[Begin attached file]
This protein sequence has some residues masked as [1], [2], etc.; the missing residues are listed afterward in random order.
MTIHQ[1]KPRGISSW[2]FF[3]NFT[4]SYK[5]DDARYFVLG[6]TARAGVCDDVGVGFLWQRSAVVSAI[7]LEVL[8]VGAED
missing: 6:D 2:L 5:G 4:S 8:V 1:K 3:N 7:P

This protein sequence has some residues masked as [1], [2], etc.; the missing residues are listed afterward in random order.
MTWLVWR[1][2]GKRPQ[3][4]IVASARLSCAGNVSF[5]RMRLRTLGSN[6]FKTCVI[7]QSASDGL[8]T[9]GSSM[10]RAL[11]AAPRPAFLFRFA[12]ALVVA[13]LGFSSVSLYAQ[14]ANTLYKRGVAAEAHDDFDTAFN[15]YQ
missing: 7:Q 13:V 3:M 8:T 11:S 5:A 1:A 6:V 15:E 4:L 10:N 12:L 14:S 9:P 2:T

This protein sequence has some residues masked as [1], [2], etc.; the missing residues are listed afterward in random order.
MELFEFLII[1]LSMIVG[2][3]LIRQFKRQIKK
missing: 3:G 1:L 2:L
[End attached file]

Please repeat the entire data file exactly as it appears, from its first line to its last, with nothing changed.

This protein sequence has some residues masked as [1], [2], etc.; the missing residues are listed afterward in random order.
MTIHQ[1]KPRGISSW[2]FF[3]NFT[4]SYK[5]DDARYFVLG[6]TARAGVCDDVGVGFLWQRSAVVSAI[7]LEVL[8]VGAED
missing: 6:D 2:L 5:G 4:S 8:V 1:K 3:N 7:P

This protein sequence has some residues masked as [1], [2], etc.; the missing residues are listed afterward in random order.
MTWLVWR[1][2]GKRPQ[3][4]IVASARLSCAGNVSF[5]RMRLRTLGSN[6]FKTCVI[7]QSASDGL[8]T[9]GSSM[10]RAL[11]AAPRPAFLFRFA[12]ALVVA[13]LGFSSVSLYAQ[14]ANTLYKRGVAAEAHDDFDTAFN[15]YQ
missing: 7:Q 13:V 3:M 8:T 11:S 5:A 1:A 6:V 15:E 4:L 10:N 12:L 14:S 9:P 2:T

This protein sequence has some residues masked as [1], [2], etc.; the missing residues are listed afterward in random order.
MELFEFLII[1]LSMIVG[2][3]LIRQFKRQIKK
missing: 3:G 1:L 2:L